Monday, April 6, 2015

Hula, vocalization, legacy, mahu, permeability: Kekuhi and Kaumakaiwa Kanahele

Kekuhi and Kaumakaiwa Kanahele. Watch them in a video interview-performance.
Hover over the image for a quote from that video about 'Permeability' 

On Valentine's Day Eve and Valentine's Day, 2015, Pete and I packed ourselves up, made sure I had a full tank of oxygen, caught a ferry, drove into Seattle prepared and excited to be in the Seattle Town Hall audience with mother and daughter Kekuhi Kanahele and Kaumakaiwa Kanahele. We were headed for two experiences with Kekuhi and Kaumakaiwa. One was a small(er) teaching talkstory event entitled HULA: our world consciousness. The second night, Valentine's Day, was the larger musical venue of dance and music.

We had hoped the audio record of the small talkstory event would be available to share. 'Aue, oh no, there were technical problems and that recording disappeared. We mourned the loss of that recording because its content was uncommon and powerful. That desire to repeat and re-hear the messages called. 'O kiha i ka lani. 'Owe i ka lani. Nunulu i ka lani. The effects of that night have woven into us, integrating in the na'au the gut the messages work on me, live with me, win me over. Two malama (months) have passed, and I have truly eaten the moons.*

Mahealani on Saturday night
While studying and researching, on the Mahealani Moon with the energy of the Lunar Eclipse vibing through me, I was rewarded with the discovery of this YouTube from Seattle's KEXP FM. An interview and recording with dj Darek Mazzone and Kekuhi and Kaumakaiwa fielding questions, folding exquisite, broadly poetic and cogent replies. Woven between the call and response of the interview were the vocalizations of primal, ancient and contemporary music. That interview and recording was from Friday, February 13, 2015. The mother daughter duo were in the KEXP studio not long before coming to the stage for their Seattle Town Hall presentation of HULA: our world consciousness. My kupuna were listening to my petition to hear the 'ohana for Keaukaha again. I mahalo you, my ancestors. And share the discovery below.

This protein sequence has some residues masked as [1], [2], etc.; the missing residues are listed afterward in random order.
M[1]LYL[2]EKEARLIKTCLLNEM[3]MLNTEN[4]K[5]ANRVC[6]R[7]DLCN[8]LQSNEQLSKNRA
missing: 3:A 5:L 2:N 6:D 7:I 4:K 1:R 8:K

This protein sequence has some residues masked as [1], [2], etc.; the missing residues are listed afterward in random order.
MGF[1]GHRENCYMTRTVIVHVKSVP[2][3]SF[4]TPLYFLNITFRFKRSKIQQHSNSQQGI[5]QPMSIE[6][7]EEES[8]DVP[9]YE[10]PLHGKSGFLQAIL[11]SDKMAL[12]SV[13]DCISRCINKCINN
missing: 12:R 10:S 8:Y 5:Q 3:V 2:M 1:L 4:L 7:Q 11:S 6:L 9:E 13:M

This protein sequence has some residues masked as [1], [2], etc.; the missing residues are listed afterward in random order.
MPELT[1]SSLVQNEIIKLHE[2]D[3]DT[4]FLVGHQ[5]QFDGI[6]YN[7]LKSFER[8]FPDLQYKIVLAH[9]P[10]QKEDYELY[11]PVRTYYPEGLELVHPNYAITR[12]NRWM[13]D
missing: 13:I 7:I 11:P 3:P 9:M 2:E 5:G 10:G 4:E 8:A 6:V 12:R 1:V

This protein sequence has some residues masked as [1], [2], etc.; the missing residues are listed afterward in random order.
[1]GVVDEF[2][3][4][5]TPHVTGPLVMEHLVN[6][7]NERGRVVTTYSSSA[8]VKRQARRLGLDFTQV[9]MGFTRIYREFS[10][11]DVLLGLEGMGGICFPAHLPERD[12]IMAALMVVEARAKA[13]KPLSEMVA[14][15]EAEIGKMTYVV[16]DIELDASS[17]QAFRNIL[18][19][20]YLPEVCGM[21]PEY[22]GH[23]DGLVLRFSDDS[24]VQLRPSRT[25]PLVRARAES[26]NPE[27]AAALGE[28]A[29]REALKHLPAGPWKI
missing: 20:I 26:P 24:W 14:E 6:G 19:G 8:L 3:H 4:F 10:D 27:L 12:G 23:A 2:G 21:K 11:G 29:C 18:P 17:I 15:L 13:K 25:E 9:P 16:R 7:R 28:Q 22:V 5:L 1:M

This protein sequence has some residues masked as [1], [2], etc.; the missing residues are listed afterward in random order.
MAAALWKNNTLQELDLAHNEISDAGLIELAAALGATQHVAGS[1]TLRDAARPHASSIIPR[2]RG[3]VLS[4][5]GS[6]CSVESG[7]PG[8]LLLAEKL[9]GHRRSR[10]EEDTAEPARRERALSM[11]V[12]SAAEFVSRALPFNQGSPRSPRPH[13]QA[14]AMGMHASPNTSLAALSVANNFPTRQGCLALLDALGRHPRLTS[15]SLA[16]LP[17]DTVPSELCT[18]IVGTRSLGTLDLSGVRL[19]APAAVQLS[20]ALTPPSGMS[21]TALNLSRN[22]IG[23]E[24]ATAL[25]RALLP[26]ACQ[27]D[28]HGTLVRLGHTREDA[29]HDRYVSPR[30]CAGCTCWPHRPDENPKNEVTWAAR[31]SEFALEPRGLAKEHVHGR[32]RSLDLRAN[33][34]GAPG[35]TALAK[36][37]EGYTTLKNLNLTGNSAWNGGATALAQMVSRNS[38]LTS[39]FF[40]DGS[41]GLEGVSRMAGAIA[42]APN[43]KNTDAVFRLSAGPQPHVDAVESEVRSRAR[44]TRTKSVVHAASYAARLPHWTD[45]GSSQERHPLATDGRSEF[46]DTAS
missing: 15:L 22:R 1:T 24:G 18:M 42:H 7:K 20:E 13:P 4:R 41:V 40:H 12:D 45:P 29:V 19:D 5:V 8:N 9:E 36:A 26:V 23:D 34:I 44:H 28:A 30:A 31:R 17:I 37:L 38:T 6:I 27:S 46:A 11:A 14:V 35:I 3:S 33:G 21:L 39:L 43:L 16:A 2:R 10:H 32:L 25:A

I have listened and watched this video four times over the weekend. It is early morning, Monday, and Hina is still bright in the northwestern sky, a Kulu moon. Hiding behind the tall bodies of the tree 'ohana in the sky of Scorpio's domain. Jupiter is already in the west, still in his retrograde motion the planet of luck will go direct on Wednesday. My astrologer says to be ready to jump forward with exuberance and positivity. Mining that with the spirit of  kilo practitioner I dig through the notes I have made as I listened and studied the mana'o of Kekuhi and Kaumakaiwa.

After their opening 'oli Ke Welina Mai Kei Kekini Lalo and incantation to Kane, Mazzone said, "Tell me everything. Tell me everything about what you guys are doing ... I wanna start with your grandmother. I guess the parallel would be she would be like the Cesar Chavez of Hawaiian Culture." That brought a roar of laughter from the Kanakaoles. Kekuhi begins to reply and describe her grandmother Edith Kanakaole. But a question pure and direct opens the way for the brilliant and esoteric program unfolding. "What is hula ... exactly?"

Kekuhi starts, "Hula is alignment of movement and vocalization. It's an environmental dance."
Kaumakaiwa builds, "It's the synchronistic form of man and nature in communion. Sometimes it parallels and sometimes it intersects. But what you can always see with hula is that awakening of the subconscious through the dance the voice through activating, the exertion of the physical body ... and the experience of transcendence."

The thirty-four minute interview is an education, a full meal deal of an offering and I will listen and dig, awakening more of me each time. It is why I love the dance that is my Hawaiian culture. So many levels and issues of hula, humanity and nature, and the power of the word, and music are encapsulated.  Kaumakaiwa blossoms with "Encapsulating [that] hum into a word ... You invoke the word. You become the word. You become the thing." Her mother punctuates, "And THAT is what our practice is all about. Kaumakaiwa concludes, "That's the basis for all our music."

Enjoy. Make room for a feast. Mahalo e na 'ohana Kanaka'ole o Kanahele.

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